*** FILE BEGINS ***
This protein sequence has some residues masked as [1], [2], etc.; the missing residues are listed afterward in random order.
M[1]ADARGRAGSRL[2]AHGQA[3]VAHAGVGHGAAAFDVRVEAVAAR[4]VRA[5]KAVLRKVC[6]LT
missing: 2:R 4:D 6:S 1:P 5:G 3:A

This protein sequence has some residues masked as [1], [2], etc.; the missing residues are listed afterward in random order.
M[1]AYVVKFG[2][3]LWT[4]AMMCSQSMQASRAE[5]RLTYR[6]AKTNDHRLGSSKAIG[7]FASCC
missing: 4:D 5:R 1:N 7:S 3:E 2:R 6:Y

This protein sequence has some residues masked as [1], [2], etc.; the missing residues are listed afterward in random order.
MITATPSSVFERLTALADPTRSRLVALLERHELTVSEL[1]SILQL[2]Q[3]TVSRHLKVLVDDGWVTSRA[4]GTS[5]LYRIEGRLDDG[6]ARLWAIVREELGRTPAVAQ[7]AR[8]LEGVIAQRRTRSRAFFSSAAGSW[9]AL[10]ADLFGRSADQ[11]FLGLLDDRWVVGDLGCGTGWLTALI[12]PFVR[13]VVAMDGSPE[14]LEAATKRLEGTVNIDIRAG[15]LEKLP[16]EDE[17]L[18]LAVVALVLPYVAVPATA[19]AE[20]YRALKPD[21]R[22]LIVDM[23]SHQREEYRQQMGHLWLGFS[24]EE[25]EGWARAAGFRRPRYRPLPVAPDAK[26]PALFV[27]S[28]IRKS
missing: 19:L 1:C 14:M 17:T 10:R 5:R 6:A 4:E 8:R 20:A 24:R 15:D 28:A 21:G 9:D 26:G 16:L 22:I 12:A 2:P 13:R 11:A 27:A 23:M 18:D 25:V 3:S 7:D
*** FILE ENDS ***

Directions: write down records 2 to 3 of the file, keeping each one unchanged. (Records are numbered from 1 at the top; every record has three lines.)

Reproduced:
This protein sequence has some residues masked as [1], [2], etc.; the missing residues are listed afterward in random order.
M[1]AYVVKFG[2][3]LWT[4]AMMCSQSMQASRAE[5]RLTYR[6]AKTNDHRLGSSKAIG[7]FASCC
missing: 4:D 5:R 1:N 7:S 3:E 2:R 6:Y

This protein sequence has some residues masked as [1], [2], etc.; the missing residues are listed afterward in random order.
MITATPSSVFERLTALADPTRSRLVALLERHELTVSEL[1]SILQL[2]Q[3]TVSRHLKVLVDDGWVTSRA[4]GTS[5]LYRIEGRLDDG[6]ARLWAIVREELGRTPAVAQ[7]AR[8]LEGVIAQRRTRSRAFFSSAAGSW[9]AL[10]ADLFGRSADQ[11]FLGLLDDRWVVGDLGCGTGWLTALI[12]PFVR[13]VVAMDGSPE[14]LEAATKRLEGTVNIDIRAG[15]LEKLP[16]EDE[17]L[18]LAVVALVLPYVAVPATA[19]AE[20]YRALKPD[21]R[22]LIVDM[23]SHQREEYRQQMGHLWLGFS[24]EE[25]EGWARAAGFRRPRYRPLPVAPDAK[26]PALFV[27]S[28]IRKS
missing: 19:L 1:C 14:M 17:T 10:R 5:R 6:A 4:E 8:R 20:A 24:R 15:D 28:A 21:G 9:D 26:G 16:L 22:I 12:A 2:P 13:R 11:A 27:A 23:M 18:D 25:V 3:S 7:D